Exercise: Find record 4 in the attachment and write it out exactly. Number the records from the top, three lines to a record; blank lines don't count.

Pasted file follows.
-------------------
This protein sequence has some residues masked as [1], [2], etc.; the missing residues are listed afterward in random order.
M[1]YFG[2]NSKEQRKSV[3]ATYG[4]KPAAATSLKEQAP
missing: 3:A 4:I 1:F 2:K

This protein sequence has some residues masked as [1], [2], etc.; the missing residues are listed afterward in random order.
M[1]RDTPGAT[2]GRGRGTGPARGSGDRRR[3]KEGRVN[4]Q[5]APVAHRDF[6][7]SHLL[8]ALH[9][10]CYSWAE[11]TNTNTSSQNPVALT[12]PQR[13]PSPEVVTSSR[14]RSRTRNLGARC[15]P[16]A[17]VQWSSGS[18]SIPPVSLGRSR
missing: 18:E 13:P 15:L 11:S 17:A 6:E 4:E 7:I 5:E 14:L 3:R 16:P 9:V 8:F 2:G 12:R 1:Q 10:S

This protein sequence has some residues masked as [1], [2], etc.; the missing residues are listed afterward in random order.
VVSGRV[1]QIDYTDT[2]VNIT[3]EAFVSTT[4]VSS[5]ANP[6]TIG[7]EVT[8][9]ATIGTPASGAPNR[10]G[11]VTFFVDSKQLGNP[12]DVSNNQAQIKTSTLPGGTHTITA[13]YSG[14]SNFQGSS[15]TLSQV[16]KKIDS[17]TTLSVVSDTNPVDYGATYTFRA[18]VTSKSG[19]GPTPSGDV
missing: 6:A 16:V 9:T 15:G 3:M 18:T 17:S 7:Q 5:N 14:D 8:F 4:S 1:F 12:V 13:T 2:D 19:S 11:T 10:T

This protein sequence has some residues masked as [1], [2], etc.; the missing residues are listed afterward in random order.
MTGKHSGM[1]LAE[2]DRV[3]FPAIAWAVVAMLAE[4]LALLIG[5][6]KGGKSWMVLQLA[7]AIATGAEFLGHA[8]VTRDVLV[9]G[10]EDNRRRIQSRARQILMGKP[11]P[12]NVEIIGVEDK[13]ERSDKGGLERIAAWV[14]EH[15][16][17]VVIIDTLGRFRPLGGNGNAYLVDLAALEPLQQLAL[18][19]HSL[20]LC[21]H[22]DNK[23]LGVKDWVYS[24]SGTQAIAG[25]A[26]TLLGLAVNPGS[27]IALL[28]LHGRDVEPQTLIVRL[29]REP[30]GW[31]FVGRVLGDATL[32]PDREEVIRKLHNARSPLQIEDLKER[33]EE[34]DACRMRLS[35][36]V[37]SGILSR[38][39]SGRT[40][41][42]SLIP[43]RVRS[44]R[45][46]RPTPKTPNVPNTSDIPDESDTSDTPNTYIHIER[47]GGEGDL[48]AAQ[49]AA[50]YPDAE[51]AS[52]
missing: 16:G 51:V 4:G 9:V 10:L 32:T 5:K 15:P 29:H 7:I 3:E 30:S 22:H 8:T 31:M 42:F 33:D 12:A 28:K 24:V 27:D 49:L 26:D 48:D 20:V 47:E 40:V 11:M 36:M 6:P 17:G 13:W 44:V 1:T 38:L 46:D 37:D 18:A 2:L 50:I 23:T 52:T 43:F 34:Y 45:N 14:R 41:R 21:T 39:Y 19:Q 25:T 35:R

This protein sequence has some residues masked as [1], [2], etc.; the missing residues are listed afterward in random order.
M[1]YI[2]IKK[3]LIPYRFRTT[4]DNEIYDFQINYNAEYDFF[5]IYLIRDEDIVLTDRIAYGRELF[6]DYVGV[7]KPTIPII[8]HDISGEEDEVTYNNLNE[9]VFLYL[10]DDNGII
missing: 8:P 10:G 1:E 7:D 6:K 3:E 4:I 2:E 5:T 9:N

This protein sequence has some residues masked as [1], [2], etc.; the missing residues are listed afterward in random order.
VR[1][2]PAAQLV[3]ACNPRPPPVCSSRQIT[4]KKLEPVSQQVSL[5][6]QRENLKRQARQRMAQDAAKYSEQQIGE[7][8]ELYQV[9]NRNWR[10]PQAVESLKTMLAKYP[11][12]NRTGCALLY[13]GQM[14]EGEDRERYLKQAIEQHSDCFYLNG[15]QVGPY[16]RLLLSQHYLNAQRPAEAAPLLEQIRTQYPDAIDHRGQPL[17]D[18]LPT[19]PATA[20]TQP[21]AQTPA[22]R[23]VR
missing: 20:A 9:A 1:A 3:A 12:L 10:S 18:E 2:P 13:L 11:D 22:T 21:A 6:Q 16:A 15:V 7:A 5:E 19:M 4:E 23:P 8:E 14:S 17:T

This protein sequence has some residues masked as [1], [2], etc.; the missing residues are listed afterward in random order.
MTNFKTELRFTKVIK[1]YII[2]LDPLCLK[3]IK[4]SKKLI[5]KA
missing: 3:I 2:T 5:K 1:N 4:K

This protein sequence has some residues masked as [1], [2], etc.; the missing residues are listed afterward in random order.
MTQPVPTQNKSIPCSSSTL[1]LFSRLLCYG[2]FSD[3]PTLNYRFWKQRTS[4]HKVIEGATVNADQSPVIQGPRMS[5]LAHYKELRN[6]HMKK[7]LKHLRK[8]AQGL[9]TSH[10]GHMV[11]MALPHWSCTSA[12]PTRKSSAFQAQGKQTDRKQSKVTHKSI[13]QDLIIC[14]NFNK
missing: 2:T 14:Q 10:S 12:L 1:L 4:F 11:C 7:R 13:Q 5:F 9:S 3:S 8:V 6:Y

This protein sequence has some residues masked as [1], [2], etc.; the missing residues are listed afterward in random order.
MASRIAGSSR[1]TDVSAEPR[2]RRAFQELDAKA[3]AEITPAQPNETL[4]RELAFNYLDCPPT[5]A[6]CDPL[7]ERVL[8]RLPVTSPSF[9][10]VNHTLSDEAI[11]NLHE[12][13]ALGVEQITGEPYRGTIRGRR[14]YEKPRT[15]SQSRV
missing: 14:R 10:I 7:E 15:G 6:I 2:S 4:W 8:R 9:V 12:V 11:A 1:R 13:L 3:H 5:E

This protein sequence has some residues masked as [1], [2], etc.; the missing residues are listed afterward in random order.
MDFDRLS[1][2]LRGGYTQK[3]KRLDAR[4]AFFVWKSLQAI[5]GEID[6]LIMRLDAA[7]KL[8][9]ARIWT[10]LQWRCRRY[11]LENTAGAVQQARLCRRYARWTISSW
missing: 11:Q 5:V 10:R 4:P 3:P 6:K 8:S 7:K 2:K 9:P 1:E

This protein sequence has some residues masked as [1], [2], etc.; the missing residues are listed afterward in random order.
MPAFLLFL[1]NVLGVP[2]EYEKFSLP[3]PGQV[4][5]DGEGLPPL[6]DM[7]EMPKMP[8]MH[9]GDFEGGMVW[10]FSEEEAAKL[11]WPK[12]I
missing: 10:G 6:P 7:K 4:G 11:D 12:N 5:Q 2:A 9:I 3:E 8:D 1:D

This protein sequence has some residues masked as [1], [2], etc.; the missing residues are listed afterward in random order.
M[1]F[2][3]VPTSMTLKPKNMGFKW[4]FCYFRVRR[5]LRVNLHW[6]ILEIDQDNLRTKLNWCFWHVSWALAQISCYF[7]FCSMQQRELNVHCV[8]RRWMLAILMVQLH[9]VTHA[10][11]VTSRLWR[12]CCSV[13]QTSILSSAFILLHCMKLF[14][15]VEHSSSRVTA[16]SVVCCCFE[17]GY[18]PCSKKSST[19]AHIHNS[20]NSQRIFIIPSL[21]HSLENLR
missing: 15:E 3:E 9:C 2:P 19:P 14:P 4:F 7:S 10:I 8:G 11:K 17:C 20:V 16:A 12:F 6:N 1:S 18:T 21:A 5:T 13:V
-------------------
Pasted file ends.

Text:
This protein sequence has some residues masked as [1], [2], etc.; the missing residues are listed afterward in random order.
MTGKHSGM[1]LAE[2]DRV[3]FPAIAWAVVAMLAE[4]LALLIG[5][6]KGGKSWMVLQLA[7]AIATGAEFLGHA[8]VTRDVLV[9]G[10]EDNRRRIQSRARQILMGKP[11]P[12]NVEIIGVEDK[13]ERSDKGGLERIAAWV[14]EH[15][16][17]VVIIDTLGRFRPLGGNGNAYLVDLAALEPLQQLAL[18][19]HSL[20]LC[21]H[22]DNK[23]LGVKDWVYS[24]SGTQAIAG[25]A[26]TLLGLAVNPGS[27]IALL[28]LHGRDVEPQTLIVRL[29]REP[30]GW[31]FVGRVLGDATL[32]PDREEVIRKLHNARSPLQIEDLKER[33]EE[34]DACRMRLS[35][36]V[37]SGILSR[38][39]SGRT[40][41][42]SLIP[43]RVRS[44]R[45][46]RPTPKTPNVPNTSDIPDESDTSDTPNTYIHIER[47]GGEGDL[48]AAQ[49]AA[50]YPDAE[51]AS[52]
missing: 16:G 51:V 4:G 9:V 10:L 32:T 5:K 15:P 29:H 7:I 3:E 30:S 22:H 8:T 31:M 42:F 33:D 12:A 28:K 24:V 27:D 49:L 26:D 48:D 20:V 47:E 40:V 11:M 36:M 6:P 17:G 13:W 44:V 1:T 38:L 46:D 37:D 18:A 2:L 50:I 23:T 52:T 43:F 34:Y 45:N 14:R 41:R 21:T 39:Y 19:Q 25:T 35:R